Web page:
• Informative Informative x 2
  11. DoofClenas

    DoofClenas Who needs a Mirror! Subscribing Member

    Nov 9, 2012
    Traverse City, MI
    Remember the rule of thirds. Place your horizon line (waterline) on the lower third next time. Or use ps content aware fill to add to the sky. Also hold the camera level next time since you are far away from the building to keep them from keystoning in or tweak them in ps.
    • Like Like x 1
  12. HHest

    HHest New to Mu-43

    Jun 14, 2016
    I wonder if your issue with softness is related to your high f-stop setting and diffraction limit. There's a nice demonstration of the effect in this post by Amin Sabet What Does 'Diffraction-Limited' Mean?
    Last edited: Aug 1, 2016
  13. Pecos

    Pecos Mu-43 Top Veteran

    Jan 20, 2013
    The Natural State
    I agree with @wjiang@wjiang among others above. To me the lighting is not good and there is not a clear subject. Maybe changing composition to show only one of the taller buildings or taking out some water would help.
  14. PakkyT

    PakkyT Mu-43 All-Pro

    Jun 20, 2015
    New England
    To me this is a great example of where the Olympus Viewer 3 (which is generally disliked by most and very slow but) can come in very handy for evaluating what you shot and how other settings in your camera might have helped. Especially those settings you may not understand, you can use OV3 to show you what they do. If you shoot JPG, switch to RAW+JPG so you have a RAW file version to play with in OV3. You can now load it into OV3 and try seeing how changing say the highlight and shadow tool effects the image. How contrast and sharpness could have been changed to possibly give you an SOOC look you like better. And several other settings.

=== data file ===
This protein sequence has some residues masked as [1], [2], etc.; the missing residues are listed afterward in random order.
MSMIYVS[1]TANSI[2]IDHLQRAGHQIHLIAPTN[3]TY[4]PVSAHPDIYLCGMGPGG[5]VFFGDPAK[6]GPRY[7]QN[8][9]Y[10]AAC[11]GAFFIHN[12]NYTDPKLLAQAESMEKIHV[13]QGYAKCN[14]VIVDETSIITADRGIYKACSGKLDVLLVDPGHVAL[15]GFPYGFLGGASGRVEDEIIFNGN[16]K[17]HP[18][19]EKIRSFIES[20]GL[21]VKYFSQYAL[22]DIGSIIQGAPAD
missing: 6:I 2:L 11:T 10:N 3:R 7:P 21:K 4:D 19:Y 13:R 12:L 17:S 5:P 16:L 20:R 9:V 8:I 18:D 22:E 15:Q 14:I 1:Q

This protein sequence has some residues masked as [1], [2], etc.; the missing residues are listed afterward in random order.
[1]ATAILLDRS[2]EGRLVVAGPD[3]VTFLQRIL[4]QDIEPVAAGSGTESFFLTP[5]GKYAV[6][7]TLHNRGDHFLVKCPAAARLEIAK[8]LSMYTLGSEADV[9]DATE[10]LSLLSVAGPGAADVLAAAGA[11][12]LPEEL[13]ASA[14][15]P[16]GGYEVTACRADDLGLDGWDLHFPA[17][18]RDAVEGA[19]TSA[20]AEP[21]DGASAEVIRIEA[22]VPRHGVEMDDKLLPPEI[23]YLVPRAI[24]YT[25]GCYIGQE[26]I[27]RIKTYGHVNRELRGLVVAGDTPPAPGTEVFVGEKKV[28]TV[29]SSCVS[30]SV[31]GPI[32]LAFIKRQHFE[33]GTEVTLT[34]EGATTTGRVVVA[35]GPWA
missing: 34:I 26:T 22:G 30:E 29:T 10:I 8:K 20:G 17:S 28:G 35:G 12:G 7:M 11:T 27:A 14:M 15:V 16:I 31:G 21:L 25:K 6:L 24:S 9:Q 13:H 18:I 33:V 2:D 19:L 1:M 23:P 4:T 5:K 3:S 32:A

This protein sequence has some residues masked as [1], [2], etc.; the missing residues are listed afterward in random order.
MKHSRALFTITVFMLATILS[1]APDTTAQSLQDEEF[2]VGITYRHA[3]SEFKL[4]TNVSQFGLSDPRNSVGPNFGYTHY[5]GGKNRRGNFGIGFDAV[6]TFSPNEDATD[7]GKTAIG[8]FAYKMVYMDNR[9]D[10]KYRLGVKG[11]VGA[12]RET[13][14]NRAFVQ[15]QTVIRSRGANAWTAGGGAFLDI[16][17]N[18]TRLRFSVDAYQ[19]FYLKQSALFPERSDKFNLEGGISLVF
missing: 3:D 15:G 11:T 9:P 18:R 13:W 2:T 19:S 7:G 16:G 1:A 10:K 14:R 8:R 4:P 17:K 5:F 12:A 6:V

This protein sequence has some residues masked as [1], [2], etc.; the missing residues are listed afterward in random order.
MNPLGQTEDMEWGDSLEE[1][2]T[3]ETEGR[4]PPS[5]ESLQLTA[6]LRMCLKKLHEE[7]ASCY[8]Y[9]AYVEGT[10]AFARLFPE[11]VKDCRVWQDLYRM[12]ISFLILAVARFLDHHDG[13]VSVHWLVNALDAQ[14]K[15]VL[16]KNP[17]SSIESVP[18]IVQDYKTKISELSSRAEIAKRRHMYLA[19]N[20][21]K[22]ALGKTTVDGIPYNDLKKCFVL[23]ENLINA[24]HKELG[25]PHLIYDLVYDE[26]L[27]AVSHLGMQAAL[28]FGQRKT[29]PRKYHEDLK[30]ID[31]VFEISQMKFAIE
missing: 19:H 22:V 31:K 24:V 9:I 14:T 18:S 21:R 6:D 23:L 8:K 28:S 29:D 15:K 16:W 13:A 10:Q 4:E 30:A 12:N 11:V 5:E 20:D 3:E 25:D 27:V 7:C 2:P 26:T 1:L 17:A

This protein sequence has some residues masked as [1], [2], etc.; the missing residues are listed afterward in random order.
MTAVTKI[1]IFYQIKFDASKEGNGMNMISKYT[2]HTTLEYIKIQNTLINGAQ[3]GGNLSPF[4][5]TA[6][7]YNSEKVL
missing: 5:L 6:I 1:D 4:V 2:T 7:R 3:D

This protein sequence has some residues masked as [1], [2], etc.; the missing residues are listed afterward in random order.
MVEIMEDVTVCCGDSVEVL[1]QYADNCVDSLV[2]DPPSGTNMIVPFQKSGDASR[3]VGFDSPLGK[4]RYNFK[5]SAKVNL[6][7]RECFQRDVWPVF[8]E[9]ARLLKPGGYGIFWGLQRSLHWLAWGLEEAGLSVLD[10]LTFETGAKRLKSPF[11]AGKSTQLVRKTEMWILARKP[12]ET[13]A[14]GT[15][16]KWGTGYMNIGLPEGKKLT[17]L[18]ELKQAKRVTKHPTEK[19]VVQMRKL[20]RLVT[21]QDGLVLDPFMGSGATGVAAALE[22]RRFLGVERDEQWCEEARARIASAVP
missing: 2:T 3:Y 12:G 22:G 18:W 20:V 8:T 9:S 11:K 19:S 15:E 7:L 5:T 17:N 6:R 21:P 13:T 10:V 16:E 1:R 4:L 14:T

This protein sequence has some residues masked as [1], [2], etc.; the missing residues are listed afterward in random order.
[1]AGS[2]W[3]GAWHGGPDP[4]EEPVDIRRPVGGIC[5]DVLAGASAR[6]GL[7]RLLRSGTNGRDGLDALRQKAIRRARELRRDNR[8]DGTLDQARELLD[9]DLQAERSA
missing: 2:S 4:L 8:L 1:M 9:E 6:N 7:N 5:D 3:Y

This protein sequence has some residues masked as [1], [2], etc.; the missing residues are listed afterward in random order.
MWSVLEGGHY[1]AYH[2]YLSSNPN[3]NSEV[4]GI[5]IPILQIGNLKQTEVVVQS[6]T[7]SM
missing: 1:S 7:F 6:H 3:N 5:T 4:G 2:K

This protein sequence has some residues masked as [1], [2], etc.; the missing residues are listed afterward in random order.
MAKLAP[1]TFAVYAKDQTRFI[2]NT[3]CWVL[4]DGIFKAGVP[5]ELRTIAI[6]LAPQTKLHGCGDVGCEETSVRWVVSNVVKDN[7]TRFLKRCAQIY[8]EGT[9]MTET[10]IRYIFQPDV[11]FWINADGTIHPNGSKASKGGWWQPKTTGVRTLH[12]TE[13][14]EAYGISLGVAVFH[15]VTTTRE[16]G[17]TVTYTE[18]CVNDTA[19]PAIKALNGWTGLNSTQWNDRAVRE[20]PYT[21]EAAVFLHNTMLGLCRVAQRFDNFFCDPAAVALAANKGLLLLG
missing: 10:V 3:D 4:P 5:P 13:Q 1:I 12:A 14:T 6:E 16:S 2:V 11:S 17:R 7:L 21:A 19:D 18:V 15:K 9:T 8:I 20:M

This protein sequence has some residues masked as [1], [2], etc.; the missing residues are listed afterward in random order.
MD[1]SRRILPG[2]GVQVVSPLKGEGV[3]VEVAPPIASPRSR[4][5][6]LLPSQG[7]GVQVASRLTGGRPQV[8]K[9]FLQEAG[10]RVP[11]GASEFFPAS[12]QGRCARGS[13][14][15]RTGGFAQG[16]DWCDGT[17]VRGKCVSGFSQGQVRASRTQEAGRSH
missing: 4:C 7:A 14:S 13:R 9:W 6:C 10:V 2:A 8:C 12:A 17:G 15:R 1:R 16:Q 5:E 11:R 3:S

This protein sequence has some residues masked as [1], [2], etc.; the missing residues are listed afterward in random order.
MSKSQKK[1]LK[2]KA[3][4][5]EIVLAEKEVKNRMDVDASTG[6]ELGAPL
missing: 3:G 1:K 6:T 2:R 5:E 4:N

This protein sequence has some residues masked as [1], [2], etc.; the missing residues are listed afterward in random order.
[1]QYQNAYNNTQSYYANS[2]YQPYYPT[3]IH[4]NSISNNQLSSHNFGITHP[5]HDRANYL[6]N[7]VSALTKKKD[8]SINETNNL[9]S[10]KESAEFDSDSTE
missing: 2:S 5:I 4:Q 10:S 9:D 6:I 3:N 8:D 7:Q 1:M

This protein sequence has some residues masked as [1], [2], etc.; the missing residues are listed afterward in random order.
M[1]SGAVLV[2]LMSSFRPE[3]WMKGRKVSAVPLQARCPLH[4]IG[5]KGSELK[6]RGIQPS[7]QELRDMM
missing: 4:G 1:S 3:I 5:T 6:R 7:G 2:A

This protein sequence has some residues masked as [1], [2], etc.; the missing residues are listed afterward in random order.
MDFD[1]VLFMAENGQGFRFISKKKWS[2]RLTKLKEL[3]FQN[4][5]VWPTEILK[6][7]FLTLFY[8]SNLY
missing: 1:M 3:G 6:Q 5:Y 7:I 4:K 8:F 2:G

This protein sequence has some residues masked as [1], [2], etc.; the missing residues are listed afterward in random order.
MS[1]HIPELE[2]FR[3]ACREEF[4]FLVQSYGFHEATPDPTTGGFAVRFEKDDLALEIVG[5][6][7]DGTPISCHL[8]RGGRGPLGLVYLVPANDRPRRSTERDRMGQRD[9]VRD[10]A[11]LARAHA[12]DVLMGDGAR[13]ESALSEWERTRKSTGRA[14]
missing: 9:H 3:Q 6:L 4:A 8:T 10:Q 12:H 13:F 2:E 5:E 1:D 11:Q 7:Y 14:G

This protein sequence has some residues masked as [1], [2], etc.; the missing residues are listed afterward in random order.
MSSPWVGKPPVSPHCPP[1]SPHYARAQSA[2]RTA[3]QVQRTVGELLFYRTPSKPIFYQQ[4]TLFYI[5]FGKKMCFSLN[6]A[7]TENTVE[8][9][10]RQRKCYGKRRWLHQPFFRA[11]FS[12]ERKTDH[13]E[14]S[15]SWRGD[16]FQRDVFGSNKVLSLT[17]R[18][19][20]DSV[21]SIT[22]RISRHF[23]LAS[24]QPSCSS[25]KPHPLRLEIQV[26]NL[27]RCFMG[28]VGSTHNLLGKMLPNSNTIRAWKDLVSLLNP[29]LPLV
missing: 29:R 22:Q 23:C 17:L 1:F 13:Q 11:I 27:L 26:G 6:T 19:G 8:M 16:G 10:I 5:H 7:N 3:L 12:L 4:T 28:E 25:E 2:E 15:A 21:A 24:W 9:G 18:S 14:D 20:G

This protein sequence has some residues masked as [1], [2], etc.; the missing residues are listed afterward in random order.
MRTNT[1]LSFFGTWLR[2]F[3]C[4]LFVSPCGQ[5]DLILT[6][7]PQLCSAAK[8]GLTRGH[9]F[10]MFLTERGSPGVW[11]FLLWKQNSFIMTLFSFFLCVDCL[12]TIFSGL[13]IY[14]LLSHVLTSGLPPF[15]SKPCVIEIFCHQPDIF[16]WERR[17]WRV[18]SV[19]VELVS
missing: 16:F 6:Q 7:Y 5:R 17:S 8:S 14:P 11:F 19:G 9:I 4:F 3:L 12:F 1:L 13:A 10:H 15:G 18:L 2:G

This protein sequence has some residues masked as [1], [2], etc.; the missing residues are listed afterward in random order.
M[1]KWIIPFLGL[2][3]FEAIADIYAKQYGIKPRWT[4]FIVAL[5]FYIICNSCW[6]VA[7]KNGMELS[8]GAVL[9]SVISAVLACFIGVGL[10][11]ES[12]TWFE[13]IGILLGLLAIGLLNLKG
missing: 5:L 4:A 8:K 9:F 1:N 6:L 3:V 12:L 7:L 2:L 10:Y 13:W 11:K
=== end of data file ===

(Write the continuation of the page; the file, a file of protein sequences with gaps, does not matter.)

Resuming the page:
As other have mentioned, I think this would have benefitted from better framing giving a bit less water and making the shoreline lower in the shot. In addition, this shot screams out to learn and use the keystone correction tool built into the camera to straighten up your buildings so the outer ones are not leaning towards the middle. Again, with RAW you could turn it on in OV3 and see the effect. Not sure if it will still allow you to do it with a JPG. You can see in the @Zeus1@Zeus1 version this correction was added to make all the buildings straight up and down to give you an idea of what I am talking about.
  15. DoofClenas

    DoofClenas Who needs a Mirror! Subscribing Member

    Nov 9, 2012
    Traverse City, MI
    hope this helps...all edits done in photoshop in about 5 min with just the attached photo in the thread...if I had an original RAW, I likely could have done way more
    Dehaze filter a bit
    couple of graduated filters (one on waterline and above and one on water line and below) added clarity and boosted shadows highlights and vibrancy a bit
    straightened out buildings
    content aware crop (to add sky) and crop out building on left side
    • Like Like x 3
  16. mesmerized

    mesmerized Mu-43 Veteran

    Jun 18, 2012
    Thanks all for the comments!

    I've decided to take the bull by the horns and fiddle with the RAWs I have. Can I use Lightroom only or do I need to invest in Photoshop? I imagine that perspective correction has to be done in PS...
  17. Hypilein

    Hypilein Mu-43 All-Pro

    Mar 18, 2015
    Perspective correction can be done in the lens correction tab in Lightroom. Just go to manual and fiddle with the sliders to see what happens.